To all: do you think Bernie’s understanding of money and inflation is right? Would you wish him to be your investment advisor, and how would direct him with your own money? Would you ask him about Wintercow’s graph, and how it may have applied to Vermont farmers during his long tenure as a government employee?

    Back during or before wintercow was returning kicks from liberal punters from Trinity, the Federal Reserve was playing games, encouraged by government, to inflate the currency.

    My take is that interests rates will rise, faster than you think.

    The federal reserve is poised to do QE2, which means that Ben and his colleagues think they can buy 500 Billion worth of bonds without anyone watching.

    I wish Milton Friedman were alive today to supply all of these folks with a dose of humility. He even may have spit at the Princeton academics who hate freedom and liberty, which it is all about, right?

  3. jb says:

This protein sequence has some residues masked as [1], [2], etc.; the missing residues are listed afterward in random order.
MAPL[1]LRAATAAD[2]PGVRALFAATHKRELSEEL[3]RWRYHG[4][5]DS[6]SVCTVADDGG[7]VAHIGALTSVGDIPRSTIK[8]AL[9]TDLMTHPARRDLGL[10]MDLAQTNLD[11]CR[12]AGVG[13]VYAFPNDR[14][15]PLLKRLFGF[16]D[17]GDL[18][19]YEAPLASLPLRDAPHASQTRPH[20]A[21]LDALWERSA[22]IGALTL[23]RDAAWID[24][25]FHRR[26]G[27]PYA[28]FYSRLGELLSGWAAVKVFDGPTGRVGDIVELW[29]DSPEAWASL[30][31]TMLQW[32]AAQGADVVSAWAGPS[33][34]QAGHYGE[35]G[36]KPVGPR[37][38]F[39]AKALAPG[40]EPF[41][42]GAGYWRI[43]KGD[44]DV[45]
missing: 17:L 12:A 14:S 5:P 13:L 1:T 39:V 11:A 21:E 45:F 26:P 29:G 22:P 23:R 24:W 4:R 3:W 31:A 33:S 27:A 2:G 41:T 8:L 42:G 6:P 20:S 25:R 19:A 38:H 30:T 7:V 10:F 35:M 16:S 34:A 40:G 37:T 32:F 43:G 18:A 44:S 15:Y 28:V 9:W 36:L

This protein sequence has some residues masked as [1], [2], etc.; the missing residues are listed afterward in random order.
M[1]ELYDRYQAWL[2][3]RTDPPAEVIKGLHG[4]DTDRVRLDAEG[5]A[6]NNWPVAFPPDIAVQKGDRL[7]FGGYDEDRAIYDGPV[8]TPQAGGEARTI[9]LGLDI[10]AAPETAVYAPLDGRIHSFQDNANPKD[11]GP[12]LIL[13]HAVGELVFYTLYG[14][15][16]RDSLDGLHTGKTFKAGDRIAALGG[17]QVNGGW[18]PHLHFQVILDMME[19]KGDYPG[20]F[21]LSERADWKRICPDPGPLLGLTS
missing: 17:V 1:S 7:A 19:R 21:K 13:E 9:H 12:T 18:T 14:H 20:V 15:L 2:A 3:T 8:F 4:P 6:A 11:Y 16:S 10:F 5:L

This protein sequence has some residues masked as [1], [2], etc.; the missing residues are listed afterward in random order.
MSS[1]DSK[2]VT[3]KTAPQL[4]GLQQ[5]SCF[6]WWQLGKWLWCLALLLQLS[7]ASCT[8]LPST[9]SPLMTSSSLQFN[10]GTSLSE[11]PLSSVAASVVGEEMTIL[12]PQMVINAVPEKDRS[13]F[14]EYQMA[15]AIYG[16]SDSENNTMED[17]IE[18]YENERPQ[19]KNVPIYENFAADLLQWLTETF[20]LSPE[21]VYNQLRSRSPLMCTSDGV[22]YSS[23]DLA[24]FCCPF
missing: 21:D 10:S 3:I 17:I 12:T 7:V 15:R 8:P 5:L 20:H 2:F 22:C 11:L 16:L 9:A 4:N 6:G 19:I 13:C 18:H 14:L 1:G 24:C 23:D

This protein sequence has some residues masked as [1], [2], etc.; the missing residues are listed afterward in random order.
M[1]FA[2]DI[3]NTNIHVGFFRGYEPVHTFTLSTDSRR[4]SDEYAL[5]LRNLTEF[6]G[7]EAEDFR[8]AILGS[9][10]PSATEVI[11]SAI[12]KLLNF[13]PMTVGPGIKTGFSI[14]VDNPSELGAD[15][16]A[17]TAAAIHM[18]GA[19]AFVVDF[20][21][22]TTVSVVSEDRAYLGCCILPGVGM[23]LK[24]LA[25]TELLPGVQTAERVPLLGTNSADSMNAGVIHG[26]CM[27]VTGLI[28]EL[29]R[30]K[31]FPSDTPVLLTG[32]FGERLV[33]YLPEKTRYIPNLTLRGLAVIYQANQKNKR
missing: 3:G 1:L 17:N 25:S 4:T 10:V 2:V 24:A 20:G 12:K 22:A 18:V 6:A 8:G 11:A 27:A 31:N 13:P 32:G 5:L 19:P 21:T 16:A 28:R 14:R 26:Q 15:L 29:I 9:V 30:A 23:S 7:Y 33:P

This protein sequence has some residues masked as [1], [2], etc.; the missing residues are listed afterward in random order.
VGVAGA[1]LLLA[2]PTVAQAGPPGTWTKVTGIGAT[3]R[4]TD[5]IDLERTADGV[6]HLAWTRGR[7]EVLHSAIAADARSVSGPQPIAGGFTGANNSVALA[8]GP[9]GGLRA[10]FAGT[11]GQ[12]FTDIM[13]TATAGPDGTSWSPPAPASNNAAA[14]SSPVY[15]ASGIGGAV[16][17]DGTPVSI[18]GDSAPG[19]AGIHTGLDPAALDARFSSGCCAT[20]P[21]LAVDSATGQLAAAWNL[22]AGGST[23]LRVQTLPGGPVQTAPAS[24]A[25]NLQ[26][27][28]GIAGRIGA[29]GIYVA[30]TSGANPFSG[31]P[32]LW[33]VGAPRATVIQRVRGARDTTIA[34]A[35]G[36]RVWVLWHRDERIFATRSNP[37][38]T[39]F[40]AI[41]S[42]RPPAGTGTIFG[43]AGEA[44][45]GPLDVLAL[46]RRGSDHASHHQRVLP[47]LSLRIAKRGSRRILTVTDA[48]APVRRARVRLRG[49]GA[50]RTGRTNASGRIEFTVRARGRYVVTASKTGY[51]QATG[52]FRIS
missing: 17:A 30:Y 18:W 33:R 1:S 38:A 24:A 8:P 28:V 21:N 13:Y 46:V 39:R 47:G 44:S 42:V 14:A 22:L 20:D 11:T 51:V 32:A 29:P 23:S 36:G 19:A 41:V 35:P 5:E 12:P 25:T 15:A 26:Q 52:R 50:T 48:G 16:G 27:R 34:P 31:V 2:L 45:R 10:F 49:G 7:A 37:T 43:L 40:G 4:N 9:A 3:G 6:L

Wintercow: I sympathize entirely regarding unchecked governement spending, and I have made your argument to others many times. But upon recent consideration I now do not think it is quite right.

    Buyer of conventional Treasury Bonds are not in fact “sheep to be shorn” who passively accept that their dollars invested will be eroded. They know the score and insist upon a return that has some expectation of price inflation built in. Sometimes the actual inflation rate over the period until the bond matures will exceed that premium the investor receives, in which case you would be correct; the goverment paid the investor in real terms less than what was promised. However, when price inflation is less than that premium, the investor wins in real terms. Think of all the people who bought long term treasuries at 14% in 1982. If they held their bonds to maturity they made a killing in real terms because actual price inflation came in far below expectations over the next couple of decades.